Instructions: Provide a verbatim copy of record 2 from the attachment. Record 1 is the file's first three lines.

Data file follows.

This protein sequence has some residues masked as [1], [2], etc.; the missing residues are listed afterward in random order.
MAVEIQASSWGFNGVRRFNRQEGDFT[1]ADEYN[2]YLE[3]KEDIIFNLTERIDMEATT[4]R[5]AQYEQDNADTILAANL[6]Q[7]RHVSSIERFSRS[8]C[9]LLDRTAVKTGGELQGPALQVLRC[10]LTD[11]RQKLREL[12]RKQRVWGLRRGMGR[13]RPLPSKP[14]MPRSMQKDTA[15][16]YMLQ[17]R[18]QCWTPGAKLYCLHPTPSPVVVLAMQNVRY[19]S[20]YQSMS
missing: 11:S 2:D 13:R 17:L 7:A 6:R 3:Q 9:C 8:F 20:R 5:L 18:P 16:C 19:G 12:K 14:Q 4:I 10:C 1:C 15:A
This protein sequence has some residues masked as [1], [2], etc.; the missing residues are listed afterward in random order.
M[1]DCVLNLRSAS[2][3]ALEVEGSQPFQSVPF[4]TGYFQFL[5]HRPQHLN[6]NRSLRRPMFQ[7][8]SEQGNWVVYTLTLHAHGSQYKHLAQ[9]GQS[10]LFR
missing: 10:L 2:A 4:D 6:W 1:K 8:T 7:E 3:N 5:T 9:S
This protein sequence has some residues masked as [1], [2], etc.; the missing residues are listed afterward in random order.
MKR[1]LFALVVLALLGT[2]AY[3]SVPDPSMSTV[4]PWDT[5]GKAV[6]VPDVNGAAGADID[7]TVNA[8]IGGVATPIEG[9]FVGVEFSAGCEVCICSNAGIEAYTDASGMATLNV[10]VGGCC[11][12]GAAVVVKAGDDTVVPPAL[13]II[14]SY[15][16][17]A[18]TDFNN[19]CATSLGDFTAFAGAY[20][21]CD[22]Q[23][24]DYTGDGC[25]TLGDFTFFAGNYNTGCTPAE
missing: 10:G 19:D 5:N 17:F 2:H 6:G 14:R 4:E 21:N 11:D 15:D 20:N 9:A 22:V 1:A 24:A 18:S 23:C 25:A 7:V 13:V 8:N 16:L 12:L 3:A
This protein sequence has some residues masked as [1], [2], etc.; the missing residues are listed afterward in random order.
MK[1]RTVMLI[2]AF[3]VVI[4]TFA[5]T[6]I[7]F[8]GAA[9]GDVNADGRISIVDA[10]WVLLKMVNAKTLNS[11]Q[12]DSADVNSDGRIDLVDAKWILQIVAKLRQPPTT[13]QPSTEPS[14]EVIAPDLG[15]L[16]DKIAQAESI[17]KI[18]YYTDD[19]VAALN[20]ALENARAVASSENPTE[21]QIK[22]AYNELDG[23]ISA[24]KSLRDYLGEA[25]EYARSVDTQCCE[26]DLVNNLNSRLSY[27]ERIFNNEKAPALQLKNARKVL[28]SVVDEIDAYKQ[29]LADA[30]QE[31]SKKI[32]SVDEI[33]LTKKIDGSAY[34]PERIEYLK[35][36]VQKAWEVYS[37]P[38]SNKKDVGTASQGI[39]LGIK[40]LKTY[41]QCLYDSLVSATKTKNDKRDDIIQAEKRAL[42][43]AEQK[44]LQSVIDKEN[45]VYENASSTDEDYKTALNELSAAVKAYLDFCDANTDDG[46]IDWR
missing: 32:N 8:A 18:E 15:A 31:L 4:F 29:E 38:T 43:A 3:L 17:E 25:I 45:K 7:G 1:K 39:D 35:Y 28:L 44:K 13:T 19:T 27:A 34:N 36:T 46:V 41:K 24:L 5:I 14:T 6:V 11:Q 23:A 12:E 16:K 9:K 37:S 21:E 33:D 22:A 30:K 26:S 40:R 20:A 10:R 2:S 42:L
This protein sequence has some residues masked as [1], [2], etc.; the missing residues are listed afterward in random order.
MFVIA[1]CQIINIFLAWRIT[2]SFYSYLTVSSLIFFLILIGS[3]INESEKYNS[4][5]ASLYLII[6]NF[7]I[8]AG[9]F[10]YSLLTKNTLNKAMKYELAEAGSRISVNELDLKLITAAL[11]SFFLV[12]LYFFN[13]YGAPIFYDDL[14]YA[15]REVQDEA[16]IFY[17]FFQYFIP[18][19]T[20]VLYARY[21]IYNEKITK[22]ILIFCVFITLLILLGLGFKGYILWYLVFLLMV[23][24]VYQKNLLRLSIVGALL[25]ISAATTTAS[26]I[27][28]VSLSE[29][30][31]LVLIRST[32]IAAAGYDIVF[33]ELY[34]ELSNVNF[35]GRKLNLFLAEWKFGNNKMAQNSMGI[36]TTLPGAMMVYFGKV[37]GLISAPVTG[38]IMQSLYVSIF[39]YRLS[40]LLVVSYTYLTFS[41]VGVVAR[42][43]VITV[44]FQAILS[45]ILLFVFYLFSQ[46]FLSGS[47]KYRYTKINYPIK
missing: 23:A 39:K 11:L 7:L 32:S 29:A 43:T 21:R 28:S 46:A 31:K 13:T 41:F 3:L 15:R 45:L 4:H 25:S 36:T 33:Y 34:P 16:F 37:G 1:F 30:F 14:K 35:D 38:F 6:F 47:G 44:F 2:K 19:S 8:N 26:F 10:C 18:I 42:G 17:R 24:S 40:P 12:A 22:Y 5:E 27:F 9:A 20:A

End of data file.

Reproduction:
This protein sequence has some residues masked as [1], [2], etc.; the missing residues are listed afterward in random order.
M[1]DCVLNLRSAS[2][3]ALEVEGSQPFQSVPF[4]TGYFQFL[5]HRPQHLN[6]NRSLRRPMFQ[7][8]SEQGNWVVYTLTLHAHGSQYKHLAQ[9]GQS[10]LFR
missing: 10:L 2:A 4:D 6:W 1:K 8:T 7:E 3:N 5:T 9:S